Enjoy, Friends! I hope that these sweet little treats find a spot on your Thanksgiving table. xox
Pie crust recipe from Joy The Baker
- 3 cups Cup4Cup Gluten-Free Flour , plus extra for rolling out the dough
- 2 tablespoons granulated sugar
- 1 teaspoon salt
- 1 cup ( 2 sticks) of cold, unsalted butter, cut into cubes
- 1 large egg
- 1/2 cup cold buttermilk, plus more for brushing on tops of pies
- 1 tbs course sugar
- 4-5 apples, I used a combo of Granny Smith & Pink Ladies
- 2 tsp cinnamon
- 1/2 tsp cloves
- 1/2 tsp nutmeg
- 1/2 cup brown sugar, firmly packed
- juice of 1/2 a lemon
- 2 tsp arrowroot powder
- 2 tbs unsalted butter
- In a large mixing bowl, combine your flour, sugar, and salt. Whisk together until it is well combined.
- Add in your cubed cold butter. Work the butter into the flour mixture with clean hands. You will start to get a shaggy mixture. The butter will break down into different sized chunks. Some will be the size of oat flakes, others will be the size of peas.
- In a smaller bowl whisk together your buttermilk and your egg.
- Create a well in your dough mixture, and pour your buttermilk mixture into the center of that well.
- Using a fork, work the wet ingredients into the flour and butter mixture. Do your best to moisten all of your flour mixture. Your dough should come together and be both moist and a bit shaggy.
- Turn your dough out onto a floured surface and split it into two even pieces. Shape these even pieces into discs, flour them, and wrap them in plastic wrap.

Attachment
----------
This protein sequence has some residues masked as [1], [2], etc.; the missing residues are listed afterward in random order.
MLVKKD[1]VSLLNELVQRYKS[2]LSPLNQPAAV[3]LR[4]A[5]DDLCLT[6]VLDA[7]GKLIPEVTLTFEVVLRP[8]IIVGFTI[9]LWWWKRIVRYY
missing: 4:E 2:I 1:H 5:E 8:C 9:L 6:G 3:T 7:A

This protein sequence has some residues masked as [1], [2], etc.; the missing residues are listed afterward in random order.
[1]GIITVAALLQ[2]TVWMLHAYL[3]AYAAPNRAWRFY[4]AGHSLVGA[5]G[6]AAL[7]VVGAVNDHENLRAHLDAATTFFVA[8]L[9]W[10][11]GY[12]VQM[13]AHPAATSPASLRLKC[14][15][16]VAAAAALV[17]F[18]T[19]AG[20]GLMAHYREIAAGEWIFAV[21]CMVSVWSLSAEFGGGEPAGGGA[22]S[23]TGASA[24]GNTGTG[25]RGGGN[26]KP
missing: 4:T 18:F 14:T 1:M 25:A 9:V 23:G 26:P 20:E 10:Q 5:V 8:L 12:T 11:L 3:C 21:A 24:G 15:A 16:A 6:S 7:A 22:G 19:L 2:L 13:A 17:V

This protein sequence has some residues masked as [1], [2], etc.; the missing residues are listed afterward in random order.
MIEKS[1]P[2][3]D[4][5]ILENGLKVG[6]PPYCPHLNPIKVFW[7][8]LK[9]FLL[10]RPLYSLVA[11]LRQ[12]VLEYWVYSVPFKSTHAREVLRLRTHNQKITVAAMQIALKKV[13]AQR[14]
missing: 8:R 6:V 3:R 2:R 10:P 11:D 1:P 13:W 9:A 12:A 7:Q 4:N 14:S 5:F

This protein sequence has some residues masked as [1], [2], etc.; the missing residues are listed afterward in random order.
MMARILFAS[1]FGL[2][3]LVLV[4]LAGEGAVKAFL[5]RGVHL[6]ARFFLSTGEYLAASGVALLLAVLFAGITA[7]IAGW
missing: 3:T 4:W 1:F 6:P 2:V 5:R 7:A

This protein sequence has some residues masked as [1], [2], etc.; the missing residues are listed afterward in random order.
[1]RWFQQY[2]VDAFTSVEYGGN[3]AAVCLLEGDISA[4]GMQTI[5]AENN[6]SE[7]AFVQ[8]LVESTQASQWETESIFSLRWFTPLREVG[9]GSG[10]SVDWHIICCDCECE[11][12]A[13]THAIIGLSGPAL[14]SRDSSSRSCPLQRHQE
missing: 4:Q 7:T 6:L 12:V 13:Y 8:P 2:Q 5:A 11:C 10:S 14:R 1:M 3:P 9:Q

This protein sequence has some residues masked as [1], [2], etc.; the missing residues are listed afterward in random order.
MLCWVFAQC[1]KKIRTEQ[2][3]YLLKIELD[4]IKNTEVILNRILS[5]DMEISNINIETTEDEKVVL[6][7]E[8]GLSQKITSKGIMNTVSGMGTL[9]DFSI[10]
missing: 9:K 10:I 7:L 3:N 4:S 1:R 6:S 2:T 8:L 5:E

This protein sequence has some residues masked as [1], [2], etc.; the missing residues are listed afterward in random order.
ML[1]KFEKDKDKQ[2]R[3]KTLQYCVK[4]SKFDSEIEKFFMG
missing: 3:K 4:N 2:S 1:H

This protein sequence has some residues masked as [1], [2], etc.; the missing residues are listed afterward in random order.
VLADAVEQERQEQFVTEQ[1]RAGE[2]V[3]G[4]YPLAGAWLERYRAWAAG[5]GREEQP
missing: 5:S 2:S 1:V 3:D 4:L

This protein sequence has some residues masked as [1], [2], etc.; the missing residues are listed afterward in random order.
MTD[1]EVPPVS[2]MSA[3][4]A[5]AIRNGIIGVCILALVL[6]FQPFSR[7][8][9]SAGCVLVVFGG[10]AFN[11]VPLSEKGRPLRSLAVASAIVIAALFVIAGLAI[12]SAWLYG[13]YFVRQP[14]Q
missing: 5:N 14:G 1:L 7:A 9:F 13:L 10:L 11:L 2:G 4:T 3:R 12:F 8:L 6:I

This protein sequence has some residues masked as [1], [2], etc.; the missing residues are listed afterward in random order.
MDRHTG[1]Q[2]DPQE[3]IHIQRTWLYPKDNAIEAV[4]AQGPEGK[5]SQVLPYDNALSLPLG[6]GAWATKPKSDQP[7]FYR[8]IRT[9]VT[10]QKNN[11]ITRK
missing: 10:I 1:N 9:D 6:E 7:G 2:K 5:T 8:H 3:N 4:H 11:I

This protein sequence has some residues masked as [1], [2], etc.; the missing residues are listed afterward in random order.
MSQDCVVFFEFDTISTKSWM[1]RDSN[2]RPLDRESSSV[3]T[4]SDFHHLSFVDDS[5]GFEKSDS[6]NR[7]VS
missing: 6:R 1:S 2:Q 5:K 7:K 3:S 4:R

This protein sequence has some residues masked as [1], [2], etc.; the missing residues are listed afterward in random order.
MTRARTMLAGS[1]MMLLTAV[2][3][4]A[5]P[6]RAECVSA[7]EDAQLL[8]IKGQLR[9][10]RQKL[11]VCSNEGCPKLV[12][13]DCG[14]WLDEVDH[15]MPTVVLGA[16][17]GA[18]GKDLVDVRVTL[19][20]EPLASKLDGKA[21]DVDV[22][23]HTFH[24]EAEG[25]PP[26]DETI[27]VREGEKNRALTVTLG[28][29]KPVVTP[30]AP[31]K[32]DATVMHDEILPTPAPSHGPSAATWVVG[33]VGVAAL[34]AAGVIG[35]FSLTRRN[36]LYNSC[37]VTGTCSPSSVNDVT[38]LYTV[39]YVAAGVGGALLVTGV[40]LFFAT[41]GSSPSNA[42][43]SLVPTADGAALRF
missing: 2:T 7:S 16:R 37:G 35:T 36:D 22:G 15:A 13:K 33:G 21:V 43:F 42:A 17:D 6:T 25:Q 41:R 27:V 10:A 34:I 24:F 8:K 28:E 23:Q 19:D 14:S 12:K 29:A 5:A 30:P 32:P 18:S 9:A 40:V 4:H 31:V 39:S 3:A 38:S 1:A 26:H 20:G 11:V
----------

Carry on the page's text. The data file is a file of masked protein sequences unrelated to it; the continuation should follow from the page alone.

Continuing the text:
- Set your wrapped dough to chill the fridge for about an hour.
- While you wait for your dough to chill, peel all of your apples and chop them into small and manageable bite sized pieces.
- Add them to a bowl with your spices, brown sugar, arrowroot powder and lemon juice. Stir until they are well combined.
- In a large skillet, heat up your 2 tbs of butter. Add your apples to the pan and cook for 5-8 minutes or until the fruit starts to soften.
- Once the fruit starts to become soft, remove your apples from the heat, put them in a separate bowl and allow them to cool completely.
- When your dough has finished chilling, remove it from the refrigerator and allow it to sit out for a couple of minutes.
- Preheat your oven to 350 degrees and line two baking sheets with parchment paper.
- Using a well floured surface and a well floured rolling pin, roll your dough out to about an 1/8 of an inch thickness. Using a large cookie cutter (I used a heart shaped cookie cutter, but you can use whatever you have on hand. A circle would work great.) cut out your dough. Place your cut out dough onto a parchment lined baking sheet. Keep reshaping your scraps and cutting out shapes until you've used up all your pie dough.
- Place a small amount of filling inside of your dough. Try to omit as much of the liquid as possible so that your crust does not get soggy. Take another one of your pie dough cut outs and place it directly on top of the dough that contains the filling.
- Using a fork, gently seal the edges of your pies by pressing the tines into the dough all around the edges. If you fill your pastry up too much, the dough will begin to break.
- Once you have repeated this step on all twelve pies, use a knife to cut a couple of slits in the tops of your hand pies.
- Using a pastry brush, brush the tops of your pies with buttermilk and sprinkle with course sugar.
- Bake pies for 20-25 minutes or until they turn a beautiful golden brown.
- Allow them to cool for 10-15 minutes and then serve them warm with whipped cream or ice cream.